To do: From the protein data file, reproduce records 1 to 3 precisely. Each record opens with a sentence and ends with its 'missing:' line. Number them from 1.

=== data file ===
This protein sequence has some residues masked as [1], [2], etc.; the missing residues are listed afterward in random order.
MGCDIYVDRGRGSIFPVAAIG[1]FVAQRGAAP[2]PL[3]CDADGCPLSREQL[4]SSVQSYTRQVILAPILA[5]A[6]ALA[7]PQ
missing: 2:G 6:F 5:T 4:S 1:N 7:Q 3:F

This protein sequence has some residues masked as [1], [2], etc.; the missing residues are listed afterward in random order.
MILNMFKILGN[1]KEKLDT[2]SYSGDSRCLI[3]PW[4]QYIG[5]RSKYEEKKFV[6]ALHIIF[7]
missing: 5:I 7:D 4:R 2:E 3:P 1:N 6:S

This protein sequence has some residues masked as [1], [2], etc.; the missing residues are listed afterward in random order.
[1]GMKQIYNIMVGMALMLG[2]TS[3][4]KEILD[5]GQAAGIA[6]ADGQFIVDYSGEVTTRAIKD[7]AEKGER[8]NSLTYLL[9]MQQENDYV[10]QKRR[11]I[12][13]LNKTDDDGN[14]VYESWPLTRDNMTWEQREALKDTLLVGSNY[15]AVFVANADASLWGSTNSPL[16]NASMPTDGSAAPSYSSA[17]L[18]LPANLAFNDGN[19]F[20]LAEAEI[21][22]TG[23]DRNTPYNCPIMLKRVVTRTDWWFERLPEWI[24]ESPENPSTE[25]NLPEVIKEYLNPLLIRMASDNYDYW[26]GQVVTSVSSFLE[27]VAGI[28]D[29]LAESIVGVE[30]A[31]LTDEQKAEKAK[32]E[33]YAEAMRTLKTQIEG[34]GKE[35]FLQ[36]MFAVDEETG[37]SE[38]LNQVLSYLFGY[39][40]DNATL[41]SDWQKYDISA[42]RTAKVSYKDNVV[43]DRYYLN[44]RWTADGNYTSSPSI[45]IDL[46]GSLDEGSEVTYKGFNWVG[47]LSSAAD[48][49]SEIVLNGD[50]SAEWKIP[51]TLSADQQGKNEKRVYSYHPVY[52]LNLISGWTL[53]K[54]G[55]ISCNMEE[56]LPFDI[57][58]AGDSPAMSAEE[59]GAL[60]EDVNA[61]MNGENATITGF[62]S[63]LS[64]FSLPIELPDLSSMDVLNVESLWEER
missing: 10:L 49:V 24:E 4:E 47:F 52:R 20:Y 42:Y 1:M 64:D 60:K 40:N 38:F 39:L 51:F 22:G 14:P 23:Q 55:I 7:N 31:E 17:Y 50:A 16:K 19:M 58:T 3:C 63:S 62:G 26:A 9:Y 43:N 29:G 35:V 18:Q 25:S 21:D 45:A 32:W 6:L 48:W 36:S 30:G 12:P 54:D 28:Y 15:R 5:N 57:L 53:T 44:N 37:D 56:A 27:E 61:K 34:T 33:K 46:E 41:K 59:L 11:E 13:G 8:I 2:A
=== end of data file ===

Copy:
This protein sequence has some residues masked as [1], [2], etc.; the missing residues are listed afterward in random order.
MGCDIYVDRGRGSIFPVAAIG[1]FVAQRGAAP[2]PL[3]CDADGCPLSREQL[4]SSVQSYTRQVILAPILA[5]A[6]ALA[7]PQ
missing: 2:G 6:F 5:T 4:S 1:N 7:Q 3:F

This protein sequence has some residues masked as [1], [2], etc.; the missing residues are listed afterward in random order.
MILNMFKILGN[1]KEKLDT[2]SYSGDSRCLI[3]PW[4]QYIG[5]RSKYEEKKFV[6]ALHIIF[7]
missing: 5:I 7:D 4:R 2:E 3:P 1:N 6:S

This protein sequence has some residues masked as [1], [2], etc.; the missing residues are listed afterward in random order.
[1]GMKQIYNIMVGMALMLG[2]TS[3][4]KEILD[5]GQAAGIA[6]ADGQFIVDYSGEVTTRAIKD[7]AEKGER[8]NSLTYLL[9]MQQENDYV[10]QKRR[11]I[12][13]LNKTDDDGN[14]VYESWPLTRDNMTWEQREALKDTLLVGSNY[15]AVFVANADASLWGSTNSPL[16]NASMPTDGSAAPSYSSA[17]L[18]LPANLAFNDGN[19]F[20]LAEAEI[21][22]TG[23]DRNTPYNCPIMLKRVVTRTDWWFERLPEWI[24]ESPENPSTE[25]NLPEVIKEYLNPLLIRMASDNYDYW[26]GQVVTSVSSFLE[27]VAGI[28]D[29]LAESIVGVE[30]A[31]LTDEQKAEKAK[32]E[33]YAEAMRTLKTQIEG[34]GKE[35]FLQ[36]MFAVDEETG[37]SE[38]LNQVLSYLFGY[39][40]DNATL[41]SDWQKYDISA[42]RTAKVSYKDNVV[43]DRYYLN[44]RWTADGNYTSSPSI[45]IDL[46]GSLDEGSEVTYKGFNWVG[47]LSSAAD[48][49]SEIVLNGD[50]SAEWKIP[51]TLSADQQGKNEKRVYSYHPVY[52]LNLISGWTL[53]K[54]G[55]ISCNMEE[56]LPFDI[57][58]AGDSPAMSAEE[59]GAL[60]EDVNA[61]MNGENATITGF[62]S[63]LS[64]FSLPIELPDLSSMDVLNVESLWEER
missing: 10:L 49:V 24:E 4:E 47:F 52:R 20:Y 42:Y 1:M 64:D 60:K 40:N 38:F 39:L 51:F 22:G 14:P 23:Q 55:I 7:N 31:E 17:Y 50:A 16:K 19:M 58:T 3:C 63:S 62:G 26:A 9:Y 43:N 29:G 35:V 18:Q 25:S 21:D 45:A 32:W 6:L 48:W 36:S 30:G 12:P 54:D 28:Y 15:R 5:N 57:L 53:T 44:N 37:D 56:A 27:E 61:K 34:T 33:K 46:E 41:K 59:L 11:E 13:G 8:I 2:A